With ongoing practice (customarily spanning some years of involvement), certain definitive shifts in understanding of life conditions frequently take place as a result of meditative experience. Among these is the acceptance of what is actually a very turbulent, disturbed and disturbing, wakeful experience of living as being fundamentally illusory in nature – the illusion of a world created by the senses and held in place by the anxieties of the ego. An accompanying understanding is the perception of experience as being created from inside out, not outside in as is the common human assumption, again based on the influence of the ego. The most valid observation concerning the action of the senses is that they create an instantaneous floating illusion that is fundamentally chaotic in all contexts with the exception of the fact that this chaos can be modified through meditation to serve as a mirror in which the actual condition of existence can be observed – the Soul. Once this observation has occurred and become fixed in awareness, the further significance of the Void can be subsequently understood.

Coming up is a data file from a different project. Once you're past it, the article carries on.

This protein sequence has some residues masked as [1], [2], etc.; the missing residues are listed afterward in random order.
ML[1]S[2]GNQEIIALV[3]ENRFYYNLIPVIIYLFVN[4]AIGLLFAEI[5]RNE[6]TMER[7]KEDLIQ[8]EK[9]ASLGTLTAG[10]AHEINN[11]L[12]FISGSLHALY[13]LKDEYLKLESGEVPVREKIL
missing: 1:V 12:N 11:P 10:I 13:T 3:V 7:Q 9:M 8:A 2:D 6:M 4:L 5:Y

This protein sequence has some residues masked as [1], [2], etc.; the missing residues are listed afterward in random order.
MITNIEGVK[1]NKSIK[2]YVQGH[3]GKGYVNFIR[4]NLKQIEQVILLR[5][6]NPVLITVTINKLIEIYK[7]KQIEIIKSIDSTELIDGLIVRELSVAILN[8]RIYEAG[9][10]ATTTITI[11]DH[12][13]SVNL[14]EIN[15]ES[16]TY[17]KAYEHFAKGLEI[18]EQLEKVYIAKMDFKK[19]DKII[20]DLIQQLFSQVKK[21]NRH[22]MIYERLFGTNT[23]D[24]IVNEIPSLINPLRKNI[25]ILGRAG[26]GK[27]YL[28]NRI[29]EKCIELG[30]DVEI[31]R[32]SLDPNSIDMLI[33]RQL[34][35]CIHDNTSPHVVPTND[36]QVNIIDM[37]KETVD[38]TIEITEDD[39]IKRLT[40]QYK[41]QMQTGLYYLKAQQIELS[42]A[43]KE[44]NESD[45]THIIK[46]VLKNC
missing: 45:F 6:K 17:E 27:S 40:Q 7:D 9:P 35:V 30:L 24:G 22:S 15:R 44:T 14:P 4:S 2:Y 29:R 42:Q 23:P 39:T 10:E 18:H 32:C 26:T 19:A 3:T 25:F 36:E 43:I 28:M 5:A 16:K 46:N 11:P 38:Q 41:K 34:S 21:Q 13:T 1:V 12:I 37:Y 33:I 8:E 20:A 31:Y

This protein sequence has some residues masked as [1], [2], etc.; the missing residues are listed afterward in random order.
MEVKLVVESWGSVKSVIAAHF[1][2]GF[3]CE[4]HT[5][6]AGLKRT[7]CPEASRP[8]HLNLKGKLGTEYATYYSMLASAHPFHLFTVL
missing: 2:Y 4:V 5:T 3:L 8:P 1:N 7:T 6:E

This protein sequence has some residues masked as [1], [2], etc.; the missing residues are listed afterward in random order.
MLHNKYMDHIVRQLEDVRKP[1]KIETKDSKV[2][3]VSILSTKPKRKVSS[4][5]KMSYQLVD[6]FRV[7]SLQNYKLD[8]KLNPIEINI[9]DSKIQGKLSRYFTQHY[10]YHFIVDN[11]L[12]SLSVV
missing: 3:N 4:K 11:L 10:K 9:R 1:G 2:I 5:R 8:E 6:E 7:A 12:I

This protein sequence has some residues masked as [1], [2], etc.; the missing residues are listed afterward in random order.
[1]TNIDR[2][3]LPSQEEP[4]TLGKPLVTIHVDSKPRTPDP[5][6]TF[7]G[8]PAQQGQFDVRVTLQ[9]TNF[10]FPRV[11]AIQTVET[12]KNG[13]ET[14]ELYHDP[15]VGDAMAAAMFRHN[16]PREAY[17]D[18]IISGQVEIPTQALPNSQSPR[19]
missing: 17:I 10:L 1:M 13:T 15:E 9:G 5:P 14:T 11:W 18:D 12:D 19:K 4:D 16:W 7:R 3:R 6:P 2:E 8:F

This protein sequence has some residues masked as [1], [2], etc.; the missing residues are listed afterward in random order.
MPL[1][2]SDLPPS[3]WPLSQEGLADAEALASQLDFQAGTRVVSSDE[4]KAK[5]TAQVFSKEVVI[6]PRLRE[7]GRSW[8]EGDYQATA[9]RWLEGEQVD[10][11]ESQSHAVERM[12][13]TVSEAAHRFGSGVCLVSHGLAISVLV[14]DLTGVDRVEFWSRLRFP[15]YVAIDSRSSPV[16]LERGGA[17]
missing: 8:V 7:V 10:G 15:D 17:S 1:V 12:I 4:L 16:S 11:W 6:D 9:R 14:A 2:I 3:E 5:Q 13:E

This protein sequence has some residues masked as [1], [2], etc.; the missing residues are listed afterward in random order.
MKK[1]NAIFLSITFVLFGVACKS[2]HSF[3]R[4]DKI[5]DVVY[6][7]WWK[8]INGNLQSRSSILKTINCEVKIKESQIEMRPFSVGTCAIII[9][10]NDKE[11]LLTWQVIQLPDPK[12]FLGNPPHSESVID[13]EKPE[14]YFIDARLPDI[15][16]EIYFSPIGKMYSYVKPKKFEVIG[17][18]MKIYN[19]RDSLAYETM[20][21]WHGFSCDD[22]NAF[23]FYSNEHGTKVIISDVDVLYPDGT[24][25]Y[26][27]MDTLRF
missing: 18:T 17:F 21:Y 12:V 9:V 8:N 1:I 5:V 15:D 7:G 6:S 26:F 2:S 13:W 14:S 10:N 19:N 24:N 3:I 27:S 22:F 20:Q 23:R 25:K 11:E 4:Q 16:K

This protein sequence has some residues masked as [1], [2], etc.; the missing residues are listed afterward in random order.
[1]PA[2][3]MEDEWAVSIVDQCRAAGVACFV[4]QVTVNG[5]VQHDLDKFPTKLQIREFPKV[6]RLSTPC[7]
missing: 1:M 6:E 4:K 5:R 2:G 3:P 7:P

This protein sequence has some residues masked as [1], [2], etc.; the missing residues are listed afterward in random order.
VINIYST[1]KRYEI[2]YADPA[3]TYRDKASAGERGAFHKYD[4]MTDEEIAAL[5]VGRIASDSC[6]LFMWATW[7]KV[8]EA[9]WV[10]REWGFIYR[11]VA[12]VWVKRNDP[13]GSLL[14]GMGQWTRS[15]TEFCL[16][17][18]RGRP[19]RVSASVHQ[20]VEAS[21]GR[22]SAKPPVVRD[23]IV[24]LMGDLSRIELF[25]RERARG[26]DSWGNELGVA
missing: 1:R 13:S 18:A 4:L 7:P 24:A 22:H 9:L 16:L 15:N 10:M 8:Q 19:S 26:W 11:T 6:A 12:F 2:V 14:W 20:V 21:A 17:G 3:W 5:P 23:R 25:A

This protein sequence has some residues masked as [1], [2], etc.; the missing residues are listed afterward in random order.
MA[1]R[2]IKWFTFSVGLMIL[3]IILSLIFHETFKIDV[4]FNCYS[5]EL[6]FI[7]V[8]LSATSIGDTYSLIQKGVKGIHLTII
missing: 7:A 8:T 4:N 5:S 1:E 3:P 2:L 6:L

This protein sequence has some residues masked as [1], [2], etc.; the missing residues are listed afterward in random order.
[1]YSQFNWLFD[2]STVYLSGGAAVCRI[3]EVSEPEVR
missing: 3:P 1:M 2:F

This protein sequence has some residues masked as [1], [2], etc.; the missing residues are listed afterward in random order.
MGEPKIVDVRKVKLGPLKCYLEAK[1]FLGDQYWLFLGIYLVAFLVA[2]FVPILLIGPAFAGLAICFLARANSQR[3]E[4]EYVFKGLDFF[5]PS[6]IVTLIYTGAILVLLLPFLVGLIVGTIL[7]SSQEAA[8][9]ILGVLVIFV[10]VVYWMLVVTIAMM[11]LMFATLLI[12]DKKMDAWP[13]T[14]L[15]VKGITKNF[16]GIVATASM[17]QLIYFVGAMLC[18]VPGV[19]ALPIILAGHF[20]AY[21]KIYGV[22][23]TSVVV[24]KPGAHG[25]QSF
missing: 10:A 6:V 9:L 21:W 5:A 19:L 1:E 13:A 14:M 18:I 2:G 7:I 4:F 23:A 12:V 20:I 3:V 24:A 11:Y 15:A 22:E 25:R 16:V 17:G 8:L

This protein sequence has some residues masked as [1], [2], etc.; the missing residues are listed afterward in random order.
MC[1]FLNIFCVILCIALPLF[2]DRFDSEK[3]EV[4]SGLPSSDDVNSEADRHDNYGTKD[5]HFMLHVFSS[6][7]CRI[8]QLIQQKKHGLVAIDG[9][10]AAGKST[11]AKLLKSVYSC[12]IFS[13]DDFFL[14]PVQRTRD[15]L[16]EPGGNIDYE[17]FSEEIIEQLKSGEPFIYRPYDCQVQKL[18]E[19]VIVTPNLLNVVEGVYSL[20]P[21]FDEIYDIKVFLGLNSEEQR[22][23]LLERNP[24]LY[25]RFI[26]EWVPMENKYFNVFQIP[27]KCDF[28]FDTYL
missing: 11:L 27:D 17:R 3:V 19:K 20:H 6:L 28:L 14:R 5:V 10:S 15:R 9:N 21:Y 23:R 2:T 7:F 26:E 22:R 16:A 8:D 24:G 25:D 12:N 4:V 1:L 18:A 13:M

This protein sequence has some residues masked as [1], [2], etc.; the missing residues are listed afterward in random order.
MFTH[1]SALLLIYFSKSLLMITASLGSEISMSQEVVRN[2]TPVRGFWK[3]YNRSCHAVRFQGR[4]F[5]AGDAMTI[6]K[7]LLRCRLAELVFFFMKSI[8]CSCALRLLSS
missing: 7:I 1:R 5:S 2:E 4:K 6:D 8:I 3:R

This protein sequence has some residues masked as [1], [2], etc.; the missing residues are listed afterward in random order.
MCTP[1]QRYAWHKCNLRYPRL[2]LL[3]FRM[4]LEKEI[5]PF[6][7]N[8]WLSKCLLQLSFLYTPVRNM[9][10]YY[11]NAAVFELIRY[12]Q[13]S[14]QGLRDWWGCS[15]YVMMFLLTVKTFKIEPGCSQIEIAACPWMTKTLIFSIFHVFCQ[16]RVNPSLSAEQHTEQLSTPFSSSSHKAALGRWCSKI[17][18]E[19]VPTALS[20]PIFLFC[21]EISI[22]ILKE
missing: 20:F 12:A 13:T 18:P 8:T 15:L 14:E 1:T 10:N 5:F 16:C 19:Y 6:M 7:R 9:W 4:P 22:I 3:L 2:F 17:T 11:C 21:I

The presence of the Soul can be sensed in the stillness of deep meditation as an independent entity existing above and beyond the Freudian elements of the mind. The Soul is the hidden Presence, associated with the body but not of it, which authors our experience of both the internal world of spiritual perception, and the external world of  sensory perception.  The Soul cannot normally be perceived in the waking state because the turbulence of activity on the Physical Plane is very distracting.  The Soul exists in a state of complete peace and stillness – it needs nothing to support its existence, not even our awareness of that existence! For some mysterious reason, the Soul enters into incarnate relationship with the body, possibly to exist in temporary association with the sensory limitations imposed by that relationship. The Soul is an expression of independent sentience that may well be affected by the experiences of the body, senses, and ego, and may learn valuable lessons from those experiences, lessons that can only be known through the limitation involved.